There are over 31 negative effects of the pill. Here’s a quick list:
- Heart attacks
- Sudden total or partial blindness
- Environment poisoning
- Pulmonary embolisms
- Early abortion
- High blood pressure
- Dizziness and fainting
- Abdominal discomfort, bloating, and pain
- Gall bladder problems, including gallstones
- Inflammation of the pancreas
- Nausea and vomiting
- Fluid accumulation
- Long-term hormonal regulation problems
- Ectopic pregnancies
- Insulin sensitivity
- Elevated potassium levels
- Migraines or severe headaches
- Depression and mood swings
- Breast pain and swelling
- Changes in menstruation patterns, e.g. PMS and dysmenorrhea
- Bad choice of a partner
- Hair loss
- Loss of libido
- Significant weight gain
- Fatal blood clots
And here are some details about a few of the worst side effects:
Fatal blood clots
One of the most serious negative effects of the Pill is the increased risk of deep vein thrombosis, or blood clots that can potentially become fatal. According to the Guardian (March 6, 2009), Britain’s most prominent left-wing newspaper, some versions of the Pill increase the risk of deep vein thrombosis by five times, as reported by the British Medical Association and the Royal Pharmaceutical Society of Great Britain.
Long-term hormone regulation problems
Among the negative effects of the Pill is difficulty in the woman’s body regulating her testosterone levels even when no longer using the Pill.
In the January 2006 issue of The Journal of Sexual Medicine, researchers reported that abnormally low amounts of unbound testosterone caused by Pill use persist after women cease using it. Women’s bodies use testosterone, as men’s do, to regulate sexual function, though in far lower amounts. Said report author Dr. Irwin Goldstein, “This work is the culmination of 7 years of observational research in which we noted in our practice many women with sexual dysfunction who had used the oral contraceptive but whose sexual and hormonal problems persisted despite stopping the birth control pill.”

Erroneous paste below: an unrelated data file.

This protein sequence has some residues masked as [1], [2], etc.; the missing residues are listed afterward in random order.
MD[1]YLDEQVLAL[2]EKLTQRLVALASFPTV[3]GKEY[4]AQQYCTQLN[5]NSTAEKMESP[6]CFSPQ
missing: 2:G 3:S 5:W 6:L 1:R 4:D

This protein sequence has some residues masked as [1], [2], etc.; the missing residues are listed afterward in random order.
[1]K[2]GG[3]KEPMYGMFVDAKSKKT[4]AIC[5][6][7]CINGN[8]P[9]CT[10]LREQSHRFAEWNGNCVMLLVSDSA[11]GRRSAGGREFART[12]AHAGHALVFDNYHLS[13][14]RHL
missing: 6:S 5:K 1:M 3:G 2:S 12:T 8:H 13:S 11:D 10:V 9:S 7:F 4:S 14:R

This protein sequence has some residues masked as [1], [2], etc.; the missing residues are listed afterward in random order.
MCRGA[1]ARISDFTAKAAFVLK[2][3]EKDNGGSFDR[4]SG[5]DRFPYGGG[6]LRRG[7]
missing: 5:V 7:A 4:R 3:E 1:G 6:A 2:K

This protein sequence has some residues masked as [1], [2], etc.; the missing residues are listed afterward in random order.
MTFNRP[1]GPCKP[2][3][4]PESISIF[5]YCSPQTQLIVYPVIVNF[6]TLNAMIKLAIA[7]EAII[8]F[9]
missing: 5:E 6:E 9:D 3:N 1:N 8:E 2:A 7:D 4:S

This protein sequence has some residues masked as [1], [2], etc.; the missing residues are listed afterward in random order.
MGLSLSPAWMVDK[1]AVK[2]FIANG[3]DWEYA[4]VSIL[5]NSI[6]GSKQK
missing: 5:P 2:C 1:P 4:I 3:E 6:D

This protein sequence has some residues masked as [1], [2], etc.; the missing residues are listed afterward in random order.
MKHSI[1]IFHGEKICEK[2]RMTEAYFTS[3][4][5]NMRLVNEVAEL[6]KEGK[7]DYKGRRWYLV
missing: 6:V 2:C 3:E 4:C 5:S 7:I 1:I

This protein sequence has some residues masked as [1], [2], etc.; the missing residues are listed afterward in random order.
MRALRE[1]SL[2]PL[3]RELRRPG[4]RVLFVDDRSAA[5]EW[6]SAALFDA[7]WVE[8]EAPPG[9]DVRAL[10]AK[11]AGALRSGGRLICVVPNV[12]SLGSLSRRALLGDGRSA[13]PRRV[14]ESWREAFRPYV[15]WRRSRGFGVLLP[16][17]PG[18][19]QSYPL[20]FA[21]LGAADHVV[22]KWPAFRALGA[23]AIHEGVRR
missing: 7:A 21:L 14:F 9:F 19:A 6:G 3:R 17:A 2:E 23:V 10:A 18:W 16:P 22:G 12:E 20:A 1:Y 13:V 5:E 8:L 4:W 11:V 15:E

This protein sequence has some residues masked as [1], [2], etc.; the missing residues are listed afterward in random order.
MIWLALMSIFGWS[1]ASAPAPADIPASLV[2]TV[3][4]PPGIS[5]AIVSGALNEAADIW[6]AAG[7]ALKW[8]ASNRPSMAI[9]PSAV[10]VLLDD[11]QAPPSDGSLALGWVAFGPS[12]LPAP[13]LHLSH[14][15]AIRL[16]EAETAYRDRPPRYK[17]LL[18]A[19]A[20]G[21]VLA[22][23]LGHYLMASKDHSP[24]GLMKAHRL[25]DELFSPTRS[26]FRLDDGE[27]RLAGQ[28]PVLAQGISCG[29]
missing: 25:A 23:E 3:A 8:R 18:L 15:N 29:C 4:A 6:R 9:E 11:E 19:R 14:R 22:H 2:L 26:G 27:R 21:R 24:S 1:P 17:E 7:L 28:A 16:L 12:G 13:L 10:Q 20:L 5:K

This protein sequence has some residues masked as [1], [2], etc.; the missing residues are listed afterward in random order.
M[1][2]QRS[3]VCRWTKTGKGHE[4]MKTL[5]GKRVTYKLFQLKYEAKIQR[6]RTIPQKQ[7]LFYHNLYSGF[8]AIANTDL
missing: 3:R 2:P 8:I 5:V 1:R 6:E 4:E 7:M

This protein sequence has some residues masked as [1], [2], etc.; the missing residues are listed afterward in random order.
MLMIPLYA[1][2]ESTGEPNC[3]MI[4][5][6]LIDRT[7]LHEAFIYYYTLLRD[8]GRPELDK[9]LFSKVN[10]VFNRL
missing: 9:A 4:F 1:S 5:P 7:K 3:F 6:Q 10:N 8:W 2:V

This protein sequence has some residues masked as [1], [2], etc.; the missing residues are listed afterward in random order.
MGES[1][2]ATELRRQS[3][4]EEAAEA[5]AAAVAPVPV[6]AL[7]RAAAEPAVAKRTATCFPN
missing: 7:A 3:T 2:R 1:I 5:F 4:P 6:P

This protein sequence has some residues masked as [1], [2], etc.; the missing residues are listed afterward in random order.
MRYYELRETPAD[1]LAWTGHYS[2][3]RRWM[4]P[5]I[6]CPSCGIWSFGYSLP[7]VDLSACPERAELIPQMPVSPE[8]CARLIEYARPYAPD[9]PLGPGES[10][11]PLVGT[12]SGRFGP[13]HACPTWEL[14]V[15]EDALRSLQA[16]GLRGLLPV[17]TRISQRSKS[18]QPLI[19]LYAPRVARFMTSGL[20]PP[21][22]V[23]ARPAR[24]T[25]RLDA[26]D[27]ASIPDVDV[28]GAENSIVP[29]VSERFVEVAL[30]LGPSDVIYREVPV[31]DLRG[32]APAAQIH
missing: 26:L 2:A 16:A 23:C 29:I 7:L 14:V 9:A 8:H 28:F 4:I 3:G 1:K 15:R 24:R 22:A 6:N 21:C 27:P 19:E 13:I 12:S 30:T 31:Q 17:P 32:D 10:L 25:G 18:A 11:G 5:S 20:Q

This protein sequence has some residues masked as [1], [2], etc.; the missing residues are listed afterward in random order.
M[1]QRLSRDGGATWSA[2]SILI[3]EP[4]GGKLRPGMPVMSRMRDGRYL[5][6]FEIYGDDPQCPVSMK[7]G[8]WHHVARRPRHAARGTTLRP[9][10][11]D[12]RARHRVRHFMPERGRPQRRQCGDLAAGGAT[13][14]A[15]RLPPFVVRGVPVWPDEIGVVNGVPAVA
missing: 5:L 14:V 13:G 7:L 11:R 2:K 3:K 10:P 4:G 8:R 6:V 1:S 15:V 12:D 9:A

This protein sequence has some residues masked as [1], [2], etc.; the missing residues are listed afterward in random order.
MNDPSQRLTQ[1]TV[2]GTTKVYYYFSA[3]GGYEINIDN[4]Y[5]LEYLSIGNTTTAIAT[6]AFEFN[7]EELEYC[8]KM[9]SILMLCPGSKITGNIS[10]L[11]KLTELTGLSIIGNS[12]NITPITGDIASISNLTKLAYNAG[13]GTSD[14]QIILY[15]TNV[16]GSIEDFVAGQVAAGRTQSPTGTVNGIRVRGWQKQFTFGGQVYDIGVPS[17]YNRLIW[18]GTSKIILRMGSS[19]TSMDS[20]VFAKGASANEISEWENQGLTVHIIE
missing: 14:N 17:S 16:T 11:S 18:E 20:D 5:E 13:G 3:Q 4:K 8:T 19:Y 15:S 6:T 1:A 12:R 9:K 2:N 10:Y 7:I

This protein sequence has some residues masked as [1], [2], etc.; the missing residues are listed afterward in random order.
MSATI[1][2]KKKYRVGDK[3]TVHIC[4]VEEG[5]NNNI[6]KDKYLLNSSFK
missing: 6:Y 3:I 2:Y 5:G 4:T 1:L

The Pill especially increases the risk of breast cancer in women of childbearing age.
When taking hormonal birth control, “teenagers are especially vulnerable to breast cancer risk because their breasts are growing,” reports the Breast Cancer Prevention Institute. The Institute also insists, that although the Pill lowers the risk of ovarian and endometrial cancers, “according to the American Cancer Society, out of [a random selection of] 100 women with cancer, 31 have breast cancer, 6 have endometrial cancer and only 3 have ovarian cancer, so it is not a good ‘trade-off’ in risk.” The World Health Organization (WHO) discussed the Pill–breast cancer link in a 2005 report, as did the New England Journal of Medicine in January 2006. The WHO’s panel of scientists concluded that the Pill indeed raised the risks of breast, cervical, and liver cancer, classifying in as a carcinogen.
Loss in overall “well-being.”
A Kinsey Institute study found that 40 percent of women who started the Pill felt a drop in “well-being,” and 40 percent also felt a loss of sexual desire. That means a significant number of women feel the negative effects of the Pill affect them emotionally.
Elle, the world’s best-selling women’s fashion magazine, reported, “Elizabeth Lee Vliet, MD, a women’s health specialist and the author of It’s My Ovaries, Stupid!, thinks that OCs’ [oral contraceptives’] negative impact on moods—she especially blames high-progesterone formulations—might even bring about the need for antidepressants: The Pill screws up a woman’s mood and libido, and then she ends up on Prozac.”
Choosing the wrong man